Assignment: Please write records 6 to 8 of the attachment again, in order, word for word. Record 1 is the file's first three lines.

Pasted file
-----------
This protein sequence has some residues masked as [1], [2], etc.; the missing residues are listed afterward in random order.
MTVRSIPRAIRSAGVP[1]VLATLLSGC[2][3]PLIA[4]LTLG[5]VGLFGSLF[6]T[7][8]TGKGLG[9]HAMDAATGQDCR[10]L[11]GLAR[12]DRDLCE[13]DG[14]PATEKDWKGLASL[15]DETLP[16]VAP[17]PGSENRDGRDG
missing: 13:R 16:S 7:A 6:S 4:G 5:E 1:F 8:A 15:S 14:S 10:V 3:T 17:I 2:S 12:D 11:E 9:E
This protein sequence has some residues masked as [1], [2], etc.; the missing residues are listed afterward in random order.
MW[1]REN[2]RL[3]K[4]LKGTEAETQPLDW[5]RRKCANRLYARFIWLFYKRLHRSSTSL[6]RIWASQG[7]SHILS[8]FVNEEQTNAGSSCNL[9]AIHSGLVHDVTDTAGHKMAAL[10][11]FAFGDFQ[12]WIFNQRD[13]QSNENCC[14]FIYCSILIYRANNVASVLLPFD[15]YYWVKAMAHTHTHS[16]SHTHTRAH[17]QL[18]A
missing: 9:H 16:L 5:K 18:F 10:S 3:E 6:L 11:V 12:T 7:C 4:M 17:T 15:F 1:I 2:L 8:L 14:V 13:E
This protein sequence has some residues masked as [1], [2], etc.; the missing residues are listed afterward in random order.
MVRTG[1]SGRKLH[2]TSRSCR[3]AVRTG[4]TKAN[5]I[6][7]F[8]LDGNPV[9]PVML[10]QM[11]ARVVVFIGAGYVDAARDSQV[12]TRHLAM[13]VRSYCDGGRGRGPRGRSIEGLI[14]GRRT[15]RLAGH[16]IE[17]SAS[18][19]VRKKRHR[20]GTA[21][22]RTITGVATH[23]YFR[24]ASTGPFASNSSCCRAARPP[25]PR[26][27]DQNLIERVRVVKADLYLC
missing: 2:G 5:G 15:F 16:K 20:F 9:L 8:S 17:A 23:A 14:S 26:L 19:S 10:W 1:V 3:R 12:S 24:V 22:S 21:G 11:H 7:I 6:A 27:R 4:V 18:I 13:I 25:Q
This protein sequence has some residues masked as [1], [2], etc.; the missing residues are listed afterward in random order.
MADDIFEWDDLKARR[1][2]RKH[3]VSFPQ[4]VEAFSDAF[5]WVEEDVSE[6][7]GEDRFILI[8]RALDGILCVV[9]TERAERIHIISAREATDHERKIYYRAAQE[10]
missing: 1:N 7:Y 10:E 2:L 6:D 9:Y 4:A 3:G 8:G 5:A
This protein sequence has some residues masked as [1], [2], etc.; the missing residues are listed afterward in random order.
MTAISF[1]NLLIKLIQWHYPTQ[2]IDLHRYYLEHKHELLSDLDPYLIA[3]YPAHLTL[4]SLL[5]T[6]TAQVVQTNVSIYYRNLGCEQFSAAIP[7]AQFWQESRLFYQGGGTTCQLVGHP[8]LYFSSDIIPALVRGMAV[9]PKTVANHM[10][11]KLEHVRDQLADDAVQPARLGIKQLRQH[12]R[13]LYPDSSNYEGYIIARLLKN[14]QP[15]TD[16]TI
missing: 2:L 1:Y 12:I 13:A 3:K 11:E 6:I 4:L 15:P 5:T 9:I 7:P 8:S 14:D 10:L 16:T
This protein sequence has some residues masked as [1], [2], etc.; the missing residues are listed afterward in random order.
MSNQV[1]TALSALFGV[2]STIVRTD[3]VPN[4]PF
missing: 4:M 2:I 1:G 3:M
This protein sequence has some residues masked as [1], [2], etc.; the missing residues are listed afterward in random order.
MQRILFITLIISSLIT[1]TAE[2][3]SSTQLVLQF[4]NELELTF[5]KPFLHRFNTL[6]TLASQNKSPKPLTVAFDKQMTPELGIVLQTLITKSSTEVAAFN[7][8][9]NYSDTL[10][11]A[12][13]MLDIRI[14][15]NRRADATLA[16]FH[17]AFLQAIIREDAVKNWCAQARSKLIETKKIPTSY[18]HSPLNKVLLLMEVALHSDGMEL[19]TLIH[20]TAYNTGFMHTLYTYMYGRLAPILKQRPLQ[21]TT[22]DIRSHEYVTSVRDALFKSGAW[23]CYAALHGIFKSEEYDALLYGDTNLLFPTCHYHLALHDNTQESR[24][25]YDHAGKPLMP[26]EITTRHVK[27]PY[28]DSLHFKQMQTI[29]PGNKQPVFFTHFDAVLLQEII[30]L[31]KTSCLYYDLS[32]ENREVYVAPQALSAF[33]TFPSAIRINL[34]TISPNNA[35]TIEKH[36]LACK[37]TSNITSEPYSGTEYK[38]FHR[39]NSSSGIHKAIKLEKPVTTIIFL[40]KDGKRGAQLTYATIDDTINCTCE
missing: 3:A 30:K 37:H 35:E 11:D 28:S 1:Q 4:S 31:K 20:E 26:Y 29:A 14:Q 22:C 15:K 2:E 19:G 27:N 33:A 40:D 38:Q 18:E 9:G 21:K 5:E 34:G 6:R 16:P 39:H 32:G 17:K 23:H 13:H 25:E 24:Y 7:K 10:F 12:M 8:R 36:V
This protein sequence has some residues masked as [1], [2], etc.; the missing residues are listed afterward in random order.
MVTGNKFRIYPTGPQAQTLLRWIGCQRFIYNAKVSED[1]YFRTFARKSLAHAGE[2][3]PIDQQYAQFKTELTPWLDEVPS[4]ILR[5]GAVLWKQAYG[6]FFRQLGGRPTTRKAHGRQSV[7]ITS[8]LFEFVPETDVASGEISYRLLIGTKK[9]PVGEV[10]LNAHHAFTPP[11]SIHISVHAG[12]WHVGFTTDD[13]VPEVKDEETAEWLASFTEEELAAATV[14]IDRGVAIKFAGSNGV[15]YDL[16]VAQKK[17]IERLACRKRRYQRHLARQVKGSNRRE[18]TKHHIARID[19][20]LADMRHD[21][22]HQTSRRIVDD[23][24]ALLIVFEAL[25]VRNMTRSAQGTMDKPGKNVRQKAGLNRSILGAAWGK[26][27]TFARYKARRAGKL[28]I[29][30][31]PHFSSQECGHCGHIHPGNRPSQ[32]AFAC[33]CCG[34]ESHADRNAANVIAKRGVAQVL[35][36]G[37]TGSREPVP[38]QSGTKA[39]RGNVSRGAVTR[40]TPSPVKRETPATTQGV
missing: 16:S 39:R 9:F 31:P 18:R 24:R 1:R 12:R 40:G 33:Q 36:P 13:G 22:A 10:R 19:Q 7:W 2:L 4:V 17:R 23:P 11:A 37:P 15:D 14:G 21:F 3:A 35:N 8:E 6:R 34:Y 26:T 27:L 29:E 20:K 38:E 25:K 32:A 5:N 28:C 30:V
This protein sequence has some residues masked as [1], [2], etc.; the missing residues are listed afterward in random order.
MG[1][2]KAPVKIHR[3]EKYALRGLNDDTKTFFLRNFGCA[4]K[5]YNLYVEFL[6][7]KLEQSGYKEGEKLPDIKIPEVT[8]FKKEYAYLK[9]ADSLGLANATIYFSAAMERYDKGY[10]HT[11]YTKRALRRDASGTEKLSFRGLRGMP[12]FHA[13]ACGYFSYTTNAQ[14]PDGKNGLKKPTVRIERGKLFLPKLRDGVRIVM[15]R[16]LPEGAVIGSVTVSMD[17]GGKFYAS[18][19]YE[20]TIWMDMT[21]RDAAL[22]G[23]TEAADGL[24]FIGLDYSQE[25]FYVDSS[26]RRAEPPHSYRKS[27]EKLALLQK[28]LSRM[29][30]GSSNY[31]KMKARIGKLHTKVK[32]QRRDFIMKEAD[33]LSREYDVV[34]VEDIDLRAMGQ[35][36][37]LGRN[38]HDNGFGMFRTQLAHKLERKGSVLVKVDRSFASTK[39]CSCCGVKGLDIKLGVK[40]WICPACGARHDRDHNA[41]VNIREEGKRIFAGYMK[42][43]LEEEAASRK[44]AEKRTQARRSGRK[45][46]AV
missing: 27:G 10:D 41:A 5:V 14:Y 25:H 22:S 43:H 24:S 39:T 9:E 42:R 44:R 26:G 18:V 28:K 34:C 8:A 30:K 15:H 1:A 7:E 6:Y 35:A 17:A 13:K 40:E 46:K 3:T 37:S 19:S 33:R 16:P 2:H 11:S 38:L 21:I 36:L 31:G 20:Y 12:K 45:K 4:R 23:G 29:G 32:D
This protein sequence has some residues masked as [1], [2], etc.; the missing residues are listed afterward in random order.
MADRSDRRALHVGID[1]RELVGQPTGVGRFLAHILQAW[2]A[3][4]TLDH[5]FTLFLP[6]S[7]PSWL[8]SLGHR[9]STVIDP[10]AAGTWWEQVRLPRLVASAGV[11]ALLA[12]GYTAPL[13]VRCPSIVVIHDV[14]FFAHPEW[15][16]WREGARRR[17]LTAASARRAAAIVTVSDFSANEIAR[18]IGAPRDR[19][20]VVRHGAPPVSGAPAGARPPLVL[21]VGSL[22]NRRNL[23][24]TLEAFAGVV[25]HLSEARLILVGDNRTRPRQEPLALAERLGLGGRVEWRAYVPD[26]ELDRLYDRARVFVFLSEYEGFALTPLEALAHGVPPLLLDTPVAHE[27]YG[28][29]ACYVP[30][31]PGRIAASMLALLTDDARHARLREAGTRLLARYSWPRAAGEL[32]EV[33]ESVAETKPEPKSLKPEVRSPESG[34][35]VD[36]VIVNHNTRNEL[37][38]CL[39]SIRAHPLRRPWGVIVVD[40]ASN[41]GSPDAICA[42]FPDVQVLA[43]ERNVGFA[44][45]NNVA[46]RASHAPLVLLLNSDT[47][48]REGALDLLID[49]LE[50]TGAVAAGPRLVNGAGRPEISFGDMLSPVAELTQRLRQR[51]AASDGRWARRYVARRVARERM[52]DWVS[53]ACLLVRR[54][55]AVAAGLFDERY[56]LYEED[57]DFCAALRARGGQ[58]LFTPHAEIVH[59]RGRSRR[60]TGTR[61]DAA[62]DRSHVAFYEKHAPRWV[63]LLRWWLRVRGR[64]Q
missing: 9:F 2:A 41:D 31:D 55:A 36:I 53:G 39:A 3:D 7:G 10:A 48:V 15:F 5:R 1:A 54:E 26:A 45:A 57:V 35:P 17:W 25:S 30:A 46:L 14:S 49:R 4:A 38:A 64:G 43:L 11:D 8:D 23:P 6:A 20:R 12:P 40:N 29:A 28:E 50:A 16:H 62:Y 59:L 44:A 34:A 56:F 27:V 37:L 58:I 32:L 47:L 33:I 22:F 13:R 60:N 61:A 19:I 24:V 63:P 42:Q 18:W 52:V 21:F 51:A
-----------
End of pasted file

This protein sequence has some residues masked as [1], [2], etc.; the missing residues are listed afterward in random order.
MSNQV[1]TALSALFGV[2]STIVRTD[3]VPN[4]PF
missing: 4:M 2:I 1:G 3:M
This protein sequence has some residues masked as [1], [2], etc.; the missing residues are listed afterward in random order.
MQRILFITLIISSLIT[1]TAE[2][3]SSTQLVLQF[4]NELELTF[5]KPFLHRFNTL[6]TLASQNKSPKPLTVAFDKQMTPELGIVLQTLITKSSTEVAAFN[7][8][9]NYSDTL[10][11]A[12][13]MLDIRI[14][15]NRRADATLA[16]FH[17]AFLQAIIREDAVKNWCAQARSKLIETKKIPTSY[18]HSPLNKVLLLMEVALHSDGMEL[19]TLIH[20]TAYNTGFMHTLYTYMYGRLAPILKQRPLQ[21]TT[22]DIRSHEYVTSVRDALFKSGAW[23]CYAALHGIFKSEEYDALLYGDTNLLFPTCHYHLALHDNTQESR[24][25]YDHAGKPLMP[26]EITTRHVK[27]PY[28]DSLHFKQMQTI[29]PGNKQPVFFTHFDAVLLQEII[30]L[31]KTSCLYYDLS[32]ENREVYVAPQALSAF[33]TFPSAIRINL[34]TISPNNA[35]TIEKH[36]LACK[37]TSNITSEPYSGTEYK[38]FHR[39]NSSSGIHKAIKLEKPVTTIIFL[40]KDGKRGAQLTYATIDDTINCTCE
missing: 3:A 30:K 37:H 35:E 11:D 28:S 1:Q 4:S 31:K 20:E 26:Y 29:A 14:Q 22:C 15:K 2:E 19:G 27:N 33:A 40:D 38:Q 18:E 9:G 21:K 5:E 34:G 6:R 16:P 39:H 32:G 17:K 23:H 13:H 25:E 24:Y 7:K 10:F 12:M 8:R 36:V
This protein sequence has some residues masked as [1], [2], etc.; the missing residues are listed afterward in random order.
MVTGNKFRIYPTGPQAQTLLRWIGCQRFIYNAKVSED[1]YFRTFARKSLAHAGE[2][3]PIDQQYAQFKTELTPWLDEVPS[4]ILR[5]GAVLWKQAYG[6]FFRQLGGRPTTRKAHGRQSV[7]ITS[8]LFEFVPETDVASGEISYRLLIGTKK[9]PVGEV[10]LNAHHAFTPP[11]SIHISVHAG[12]WHVGFTTDD[13]VPEVKDEETAEWLASFTEEELAAATV[14]IDRGVAIKFAGSNGV[15]YDL[16]VAQKK[17]IERLACRKRRYQRHLARQVKGSNRRE[18]TKHHIARID[19][20]LADMRHD[21][22]HQTSRRIVDD[23][24]ALLIVFEAL[25]VRNMTRSAQGTMDKPGKNVRQKAGLNRSILGAAWGK[26][27]TFARYKARRAGKL[28]I[29][30][31]PHFSSQECGHCGHIHPGNRPSQ[32]AFAC[33]CCG[34]ESHADRNAANVIAKRGVAQVL[35][36]G[37]TGSREPVP[38]QSGTKA[39]RGNVSRGAVTR[40]TPSPVKRETPATTQGV
missing: 16:S 39:R 9:F 31:P 18:R 24:R 1:R 12:R 40:G 33:Q 36:P 13:G 22:A 10:R 19:Q 7:W 2:L 4:V 17:R 23:P 11:A 37:P 15:D 14:G 21:F 3:A 35:N 8:E 6:R 34:Y 26:T 27:L 29:E 20:K 38:E 25:K 32:A 5:N 28:C 30:V